3 Reasons Why dotBrand Social Media Platforms Will Become Epic Fails!
Owners of dotBrands are being unleashed from the social media giants or are they? Enticing offers to develop and run individual social media platforms for their brands by tech companies who are claiming to be able to break the social strangle hold giants like Facebook have over their brands. The cost to develop these branded platforms is a substantial investment even for the biggest brands to swallow. While these bespoke platforms will also offer other alluring candy, the main ideology of the individual social media platform concept is fundamentally flawed. While a branded social media platform sounds very sophisticated and even cool, the reality is they will almost certainly become epic fails.
From a big fish in a big pond to the only fish in a small pond – Facebook has a billion users and it is the almost boundless diversity of these users that makes the social platform work. When you specialise your social media platform to just one main interest you are dramatically reducing one of the things that makes social media work, people and lots of them. Sure there will be like-minded people but there won’t be the critical numbers to justify the expenditure to build and maintain the platform or the user engagement to attract return visitors over their existing social media channels. In effect the idea these tech companies are talking about is to take people from the big city and move them to a small country town and expect to see the same level of diversity and interaction without the same number of people to do it. There are just not the numbers of users to drive the critical levels of interest required to make the platform interesting enough to want to come back and use it again and again. It’s well known that if you want a social life then you move to New York City, London or Sydney and if you want a quiet life you move to the country. The very idea of social media is meant to be grand and create togetherness in a boundless, interesting and diverse way, not isolated and separated.
Too many platforms to manage and too little time to manage them – Take into consideration the plethora of existing social media platforms that a user has available to them. Facebook, Twitter, Youtube, Instagram, Pinterest, Google+, Flickr, Digg, the list goes on and on – and that’s just the western ones. Many of the dotBrands have substantial followings in Japan, Russia and China and they have their own preferred social media platforms. Why would users delete or move from their existing SM platforms just because a brand decides they want to start up their own? Let’s say the users decide to add a dotBrand social media platform to their list of existing channels, how are they going to manage that? The reality is that users are struggling now just to cope with what they have. Most users only have one platform anyway (Facebook) and only have so much time available to be on it. Facebook provides just about everything a user needs in order to engage with a brand. A dotBrand platform is going to be a doubling up of a majority of brand content that can be found elsewhere anyway. For a dotBrand to think they have the power to move their users away from platforms like facebook, twitter, youtube ect in favour of running their own platform is unrealistic.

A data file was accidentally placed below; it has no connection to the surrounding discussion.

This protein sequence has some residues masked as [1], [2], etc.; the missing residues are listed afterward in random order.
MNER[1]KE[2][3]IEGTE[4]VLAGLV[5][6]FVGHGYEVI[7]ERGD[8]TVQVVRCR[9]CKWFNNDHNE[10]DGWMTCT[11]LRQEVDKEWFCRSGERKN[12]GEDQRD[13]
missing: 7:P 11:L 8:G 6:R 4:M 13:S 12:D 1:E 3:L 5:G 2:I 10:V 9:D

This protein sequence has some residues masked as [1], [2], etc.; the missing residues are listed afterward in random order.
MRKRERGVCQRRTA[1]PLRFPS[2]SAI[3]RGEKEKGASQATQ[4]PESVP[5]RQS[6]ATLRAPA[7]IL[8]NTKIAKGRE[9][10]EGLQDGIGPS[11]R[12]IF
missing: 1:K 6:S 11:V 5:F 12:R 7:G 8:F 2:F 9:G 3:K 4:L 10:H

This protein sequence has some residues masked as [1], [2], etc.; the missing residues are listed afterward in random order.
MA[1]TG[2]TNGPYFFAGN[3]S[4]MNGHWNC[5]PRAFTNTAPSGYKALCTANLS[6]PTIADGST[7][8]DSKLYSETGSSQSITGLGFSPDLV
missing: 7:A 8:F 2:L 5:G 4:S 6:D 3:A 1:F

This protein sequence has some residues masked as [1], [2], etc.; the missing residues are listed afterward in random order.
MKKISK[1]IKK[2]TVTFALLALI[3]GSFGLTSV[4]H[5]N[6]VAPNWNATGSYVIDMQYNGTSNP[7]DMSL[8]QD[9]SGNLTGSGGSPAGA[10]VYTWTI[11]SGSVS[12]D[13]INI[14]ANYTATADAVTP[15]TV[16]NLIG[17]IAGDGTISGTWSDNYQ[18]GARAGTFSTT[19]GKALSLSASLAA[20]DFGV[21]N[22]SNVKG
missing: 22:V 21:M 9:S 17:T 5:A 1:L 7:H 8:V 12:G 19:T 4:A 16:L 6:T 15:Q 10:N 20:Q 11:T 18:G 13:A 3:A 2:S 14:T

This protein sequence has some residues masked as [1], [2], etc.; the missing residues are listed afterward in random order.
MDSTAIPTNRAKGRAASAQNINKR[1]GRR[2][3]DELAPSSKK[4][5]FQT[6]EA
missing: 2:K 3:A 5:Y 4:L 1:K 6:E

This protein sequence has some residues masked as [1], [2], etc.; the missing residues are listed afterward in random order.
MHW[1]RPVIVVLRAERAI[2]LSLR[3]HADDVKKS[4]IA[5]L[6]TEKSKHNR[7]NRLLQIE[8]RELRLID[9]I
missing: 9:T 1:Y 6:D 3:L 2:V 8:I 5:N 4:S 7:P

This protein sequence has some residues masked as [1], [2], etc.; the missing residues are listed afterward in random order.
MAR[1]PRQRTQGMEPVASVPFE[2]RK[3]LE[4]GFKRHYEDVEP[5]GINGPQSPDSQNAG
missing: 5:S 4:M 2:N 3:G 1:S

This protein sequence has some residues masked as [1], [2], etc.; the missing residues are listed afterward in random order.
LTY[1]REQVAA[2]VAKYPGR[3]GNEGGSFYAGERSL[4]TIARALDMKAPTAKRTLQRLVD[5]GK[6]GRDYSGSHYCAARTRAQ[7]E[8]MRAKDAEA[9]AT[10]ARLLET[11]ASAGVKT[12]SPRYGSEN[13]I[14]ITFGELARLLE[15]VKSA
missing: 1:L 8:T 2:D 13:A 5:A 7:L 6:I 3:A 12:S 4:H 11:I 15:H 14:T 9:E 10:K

It was the users who initially started fan pages so why would a regulated branded social media platform make any difference? You don’t have to have an official brand account to share your interest in a brands content.
Push vs Pull and lose the X factor – Other than being a defensive tool for protecting a trademark, the dotBrand concept is actually a clever idea and a potentially lucrative concept designed to better connect a brand with its target audience than a .com or any other top level domain for that matter – “If it’s not dotNike then it’s not us”, it IS the brand. Nothing could be simpler than that and nothing is more relevant. While there is incredible perceived valuable in this from a marketing point of view it doesn’t translate into individual social media platforms. A dotBrand social media platform claims to offer user specific material that is tailored to their needs. To unite users of a similar interest or common cause and provide content based on that. It claims to be a personalised branded experience like no other. In reality though these platforms will be nothing more than databases of existing users/ customers where they will be forced to interact in order to perform certain functions. They will be pushed/ forced to engage and digest advertising and marketing material which they may or may not want. This will then mean that the brands will lose the special X factor they have on other social platforms where there is a pull effect by users wanting to engage with the brands content as a part of their daily dose of social interaction.
The dotBrands need to continue to maintain a user driven approach to their social media if they want the users to not feel like they are being sold to. Once you reach the point of feeling like you are being sold to you turn the relationship from user driven (pull) to brand driven (push) and suddenly the excitement of social engagement disappears. Users will quickly grow tired of the same old branded propaganda that they can’t just click away from when their interests change. The effort to login, log out will become tiresome and wear thin and the dotBrand marketing team will be left scratching their heads as to why their platform is not producing the ROI like they thought it would.